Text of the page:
Garcinia lancifolia (Clusiaceae) is an unexplored medicinal plant used as stomachic, diuretic and its fruit is used to cure dysentery and diarrhoea. The acidic fruits are used to prepare juice, pickle and curries. The phytochemical analysis of different extracts of G. lancifolia leaf, stem and fruit revealed the presence of tannins, saponins, flavonoids, terpenoids, alkaloids and cardiac glycosides. The high phenolic content was observed in the methanol extract of leaf followed by methanol extract of stem and dichloromethane extract of leaf. The G. lancifolia fruit juice exhibited high antibacterial activity against Pseudomonas aeruginosa, Escherichia coli, Micrococcus luteus, Streptococcus mutans, Bacillus mycoides and Bacillus subtilis. The methanol extract of fruit pulp was also very effective against Gram-positive bacteria when compared with Gram-negative bacteria. The radical scavenging activity of 1,1-diphenyl-2-picrylhydrazyl was highest in fruit juice followed by methanol extract of leaf and stem. All extracts showed concentration-dependent increase in the antioxidant activity.
Antibacterial activity; 1,1-diphenyl-2-picrylhydrazyl radical scavenging activity; Garcinia lancifolia; phenolic content; phytochemicals
Ipomoea batatas (L.) Lam., popularly known as sweet potato (SP), has played an important role as an energy and a phytochemical source in human nutrition and animal feeding. Ethnopharmacological data show that SP leaves have been effectively used in herbal medicine to treat inflammatory and/or infectious oral diseases in Brazil. The aim of this research was to evaluate the phytochemical, antioxidant, and antimicrobial activities of the crude leaves’ extract of SP leaves.
Materials and Methods:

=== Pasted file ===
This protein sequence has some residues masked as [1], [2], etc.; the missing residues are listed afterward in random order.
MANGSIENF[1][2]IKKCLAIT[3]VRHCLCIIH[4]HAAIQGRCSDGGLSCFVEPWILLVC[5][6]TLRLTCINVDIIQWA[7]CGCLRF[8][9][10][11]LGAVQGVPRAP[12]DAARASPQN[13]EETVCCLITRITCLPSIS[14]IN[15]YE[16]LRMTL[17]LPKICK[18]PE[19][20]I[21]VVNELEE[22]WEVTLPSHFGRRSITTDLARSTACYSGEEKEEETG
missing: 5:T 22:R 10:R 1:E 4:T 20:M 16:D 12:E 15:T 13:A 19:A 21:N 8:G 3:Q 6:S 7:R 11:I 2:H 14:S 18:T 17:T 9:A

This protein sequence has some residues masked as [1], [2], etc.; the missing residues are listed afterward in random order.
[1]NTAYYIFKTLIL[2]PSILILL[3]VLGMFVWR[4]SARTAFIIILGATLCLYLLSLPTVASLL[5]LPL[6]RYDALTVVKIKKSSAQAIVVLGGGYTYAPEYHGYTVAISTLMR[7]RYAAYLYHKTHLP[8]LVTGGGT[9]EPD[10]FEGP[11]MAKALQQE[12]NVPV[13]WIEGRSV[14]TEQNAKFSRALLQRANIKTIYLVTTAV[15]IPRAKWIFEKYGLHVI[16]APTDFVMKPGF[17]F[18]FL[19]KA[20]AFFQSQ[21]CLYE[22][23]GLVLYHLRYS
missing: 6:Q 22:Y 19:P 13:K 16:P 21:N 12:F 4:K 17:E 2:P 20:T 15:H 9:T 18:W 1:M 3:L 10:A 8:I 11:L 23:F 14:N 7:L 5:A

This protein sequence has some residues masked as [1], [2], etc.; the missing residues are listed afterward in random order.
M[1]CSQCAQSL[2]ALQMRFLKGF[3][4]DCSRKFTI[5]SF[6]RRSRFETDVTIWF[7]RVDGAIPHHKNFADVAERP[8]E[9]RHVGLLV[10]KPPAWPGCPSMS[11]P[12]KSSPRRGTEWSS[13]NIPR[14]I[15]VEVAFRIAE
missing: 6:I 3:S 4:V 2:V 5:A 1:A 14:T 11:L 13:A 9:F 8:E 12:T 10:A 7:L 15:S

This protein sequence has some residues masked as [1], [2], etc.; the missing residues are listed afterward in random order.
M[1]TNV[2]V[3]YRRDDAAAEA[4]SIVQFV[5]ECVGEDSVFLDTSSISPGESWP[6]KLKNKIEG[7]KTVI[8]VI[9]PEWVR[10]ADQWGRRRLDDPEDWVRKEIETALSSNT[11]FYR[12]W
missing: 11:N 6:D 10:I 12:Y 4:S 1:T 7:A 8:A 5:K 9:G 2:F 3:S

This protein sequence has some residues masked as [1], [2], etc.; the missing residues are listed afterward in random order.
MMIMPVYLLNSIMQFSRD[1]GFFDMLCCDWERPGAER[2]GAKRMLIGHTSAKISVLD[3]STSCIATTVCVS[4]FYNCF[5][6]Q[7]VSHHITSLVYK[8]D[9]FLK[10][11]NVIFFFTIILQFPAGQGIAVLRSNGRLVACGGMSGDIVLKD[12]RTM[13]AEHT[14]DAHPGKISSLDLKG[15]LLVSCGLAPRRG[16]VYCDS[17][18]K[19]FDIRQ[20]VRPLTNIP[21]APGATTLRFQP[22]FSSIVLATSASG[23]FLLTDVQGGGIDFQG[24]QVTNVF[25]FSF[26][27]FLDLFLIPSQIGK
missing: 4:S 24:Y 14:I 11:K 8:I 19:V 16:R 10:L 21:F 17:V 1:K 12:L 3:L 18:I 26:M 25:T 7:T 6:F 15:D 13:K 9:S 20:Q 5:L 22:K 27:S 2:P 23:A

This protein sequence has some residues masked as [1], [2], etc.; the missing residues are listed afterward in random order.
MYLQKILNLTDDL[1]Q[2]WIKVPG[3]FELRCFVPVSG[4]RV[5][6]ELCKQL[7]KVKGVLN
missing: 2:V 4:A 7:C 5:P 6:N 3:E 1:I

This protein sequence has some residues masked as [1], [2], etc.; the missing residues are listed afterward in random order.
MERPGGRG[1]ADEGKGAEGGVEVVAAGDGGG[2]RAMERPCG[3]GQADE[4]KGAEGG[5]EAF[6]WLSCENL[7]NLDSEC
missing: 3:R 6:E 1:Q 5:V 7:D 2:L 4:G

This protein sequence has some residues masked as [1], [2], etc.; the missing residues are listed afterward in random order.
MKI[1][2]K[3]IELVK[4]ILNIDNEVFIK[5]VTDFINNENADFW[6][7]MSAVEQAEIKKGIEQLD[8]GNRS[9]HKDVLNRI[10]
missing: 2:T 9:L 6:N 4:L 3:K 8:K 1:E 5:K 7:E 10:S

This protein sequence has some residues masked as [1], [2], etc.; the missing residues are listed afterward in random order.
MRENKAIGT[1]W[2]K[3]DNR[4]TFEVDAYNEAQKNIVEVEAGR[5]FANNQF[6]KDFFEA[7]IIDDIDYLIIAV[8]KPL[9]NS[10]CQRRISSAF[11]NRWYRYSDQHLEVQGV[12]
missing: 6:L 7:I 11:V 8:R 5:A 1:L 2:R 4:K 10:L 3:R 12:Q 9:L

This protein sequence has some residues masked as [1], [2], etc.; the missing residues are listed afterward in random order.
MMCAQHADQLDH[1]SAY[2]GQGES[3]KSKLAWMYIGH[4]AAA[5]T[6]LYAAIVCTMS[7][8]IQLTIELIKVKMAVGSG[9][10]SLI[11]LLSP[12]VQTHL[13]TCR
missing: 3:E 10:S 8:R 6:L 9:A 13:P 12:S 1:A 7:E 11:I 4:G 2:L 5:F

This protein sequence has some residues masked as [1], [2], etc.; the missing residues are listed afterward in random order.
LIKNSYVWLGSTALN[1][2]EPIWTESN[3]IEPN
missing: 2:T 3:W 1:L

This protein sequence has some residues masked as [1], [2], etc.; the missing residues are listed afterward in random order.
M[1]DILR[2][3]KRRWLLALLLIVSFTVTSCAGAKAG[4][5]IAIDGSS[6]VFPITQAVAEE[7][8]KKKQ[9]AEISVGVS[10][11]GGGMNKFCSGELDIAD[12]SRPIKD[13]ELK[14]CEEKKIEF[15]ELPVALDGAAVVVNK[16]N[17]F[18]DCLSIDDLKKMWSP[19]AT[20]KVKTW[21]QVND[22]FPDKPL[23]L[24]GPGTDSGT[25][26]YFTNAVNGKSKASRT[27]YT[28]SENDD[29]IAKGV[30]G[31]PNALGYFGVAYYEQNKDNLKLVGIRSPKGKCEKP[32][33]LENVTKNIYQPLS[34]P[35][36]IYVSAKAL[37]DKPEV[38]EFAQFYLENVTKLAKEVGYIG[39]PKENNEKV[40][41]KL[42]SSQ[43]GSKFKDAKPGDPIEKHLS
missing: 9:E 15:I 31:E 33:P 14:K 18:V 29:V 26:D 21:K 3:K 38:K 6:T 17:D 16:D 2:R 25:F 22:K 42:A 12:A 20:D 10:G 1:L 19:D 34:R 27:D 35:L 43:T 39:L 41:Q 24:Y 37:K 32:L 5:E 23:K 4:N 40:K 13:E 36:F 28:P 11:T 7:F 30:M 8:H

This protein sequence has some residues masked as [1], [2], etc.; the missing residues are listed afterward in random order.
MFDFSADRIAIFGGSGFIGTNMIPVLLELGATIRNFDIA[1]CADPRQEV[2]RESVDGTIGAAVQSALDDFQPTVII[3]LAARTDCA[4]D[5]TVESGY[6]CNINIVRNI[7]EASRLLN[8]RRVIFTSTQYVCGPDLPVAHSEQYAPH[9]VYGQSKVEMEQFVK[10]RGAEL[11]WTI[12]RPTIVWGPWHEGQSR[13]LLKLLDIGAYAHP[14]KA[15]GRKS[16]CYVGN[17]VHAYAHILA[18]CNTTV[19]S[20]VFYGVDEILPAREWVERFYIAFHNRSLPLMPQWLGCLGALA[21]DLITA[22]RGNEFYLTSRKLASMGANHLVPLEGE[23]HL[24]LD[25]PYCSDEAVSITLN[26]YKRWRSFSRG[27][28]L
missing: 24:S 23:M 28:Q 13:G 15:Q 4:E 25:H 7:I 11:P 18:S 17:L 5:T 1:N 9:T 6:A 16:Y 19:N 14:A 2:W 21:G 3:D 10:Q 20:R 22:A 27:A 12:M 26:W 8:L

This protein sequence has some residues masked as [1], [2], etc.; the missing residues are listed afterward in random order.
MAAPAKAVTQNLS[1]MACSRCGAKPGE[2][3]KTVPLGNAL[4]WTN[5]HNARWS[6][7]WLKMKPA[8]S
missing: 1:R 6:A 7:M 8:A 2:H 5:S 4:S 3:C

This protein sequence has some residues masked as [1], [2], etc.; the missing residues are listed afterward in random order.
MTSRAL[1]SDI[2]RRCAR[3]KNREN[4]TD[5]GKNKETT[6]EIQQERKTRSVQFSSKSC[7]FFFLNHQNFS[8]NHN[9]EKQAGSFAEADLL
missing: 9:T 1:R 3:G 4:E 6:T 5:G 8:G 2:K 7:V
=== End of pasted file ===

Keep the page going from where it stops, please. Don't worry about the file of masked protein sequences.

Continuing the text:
The screening was performed for triterpenes/steroids, alkaloids, anthraquinones, coumarins, flavonoids, saponins, tannins, and phenolic acids. The color intensity or the precipitate formation was used as analytical responses to these tests. The total antioxidant capacity was evaluated by the phosphomolybdenum complex method. Antimicrobial activity was made by agar disk and agar well diffusion tests.
The phytochemical screening showed positive results for triterpenes/steroids, alkaloids, anthraquinones, coumarins, flavonoids, saponins, tannins, and phenolic acids. Total contents of 345.65, 328.44, and 662.02 mg were respectively obtained for alkaloids, anthraquinones, and phenolic compounds in 100 g of the dry sample. The total antioxidant capacity was 42.94% as compared to ascorbic acid. For antimicrobial studies, no concentration of the SP freeze dried extract was able to inhibit the growth of Streptococcus mutans, S. mitis, Staphylococcus aureus, and Candida albicans in both agar disk and agar well diffusion tests.
SP leaves demonstrated the presence of secondary metabolites with potential biological activities. No antimicrobial activity was observed.
Antimicrobial activity; antioxidant activity; convolvulaceae; phenolic content; sweet potato
To establish the Quality standards of Triticum aestivum L, seeds as per WHO guidelines. To study the antioxidant and hepatoprotective profile of T. aestivum L. seeds.
Pharmacognostic studies like morphological, microscopical, physico-chemical, phytochemical evaluation, fluorescence analysis, TLC, HPTLC, phytochemical analysis etc. of various extracts of the seeds of T. aestivum were carried out as per established methods. The ethanolic extract was evaluated for antioxidant and hepatoprotective activity using rat model.
Preliminary phytochemical analysis mainly revealed the presence of carbohydrates, phenolics, proteins, resins, lipids and flavonoids. T. aestivum at different doses, i.e. 5–45 μg/ml showed free radical scavenging activity in dose dependent manner. The amount of phenolic components was found to be 313.5 μg/mg indicating considerable antioxidant activity. The ethanolic extract of T. aestivum was administered at dose level of 100 mg/kg/day, every day for 21 days along with CCl4. Biochemical and histopathological results conclude that the seeds have hepatoprotective activity.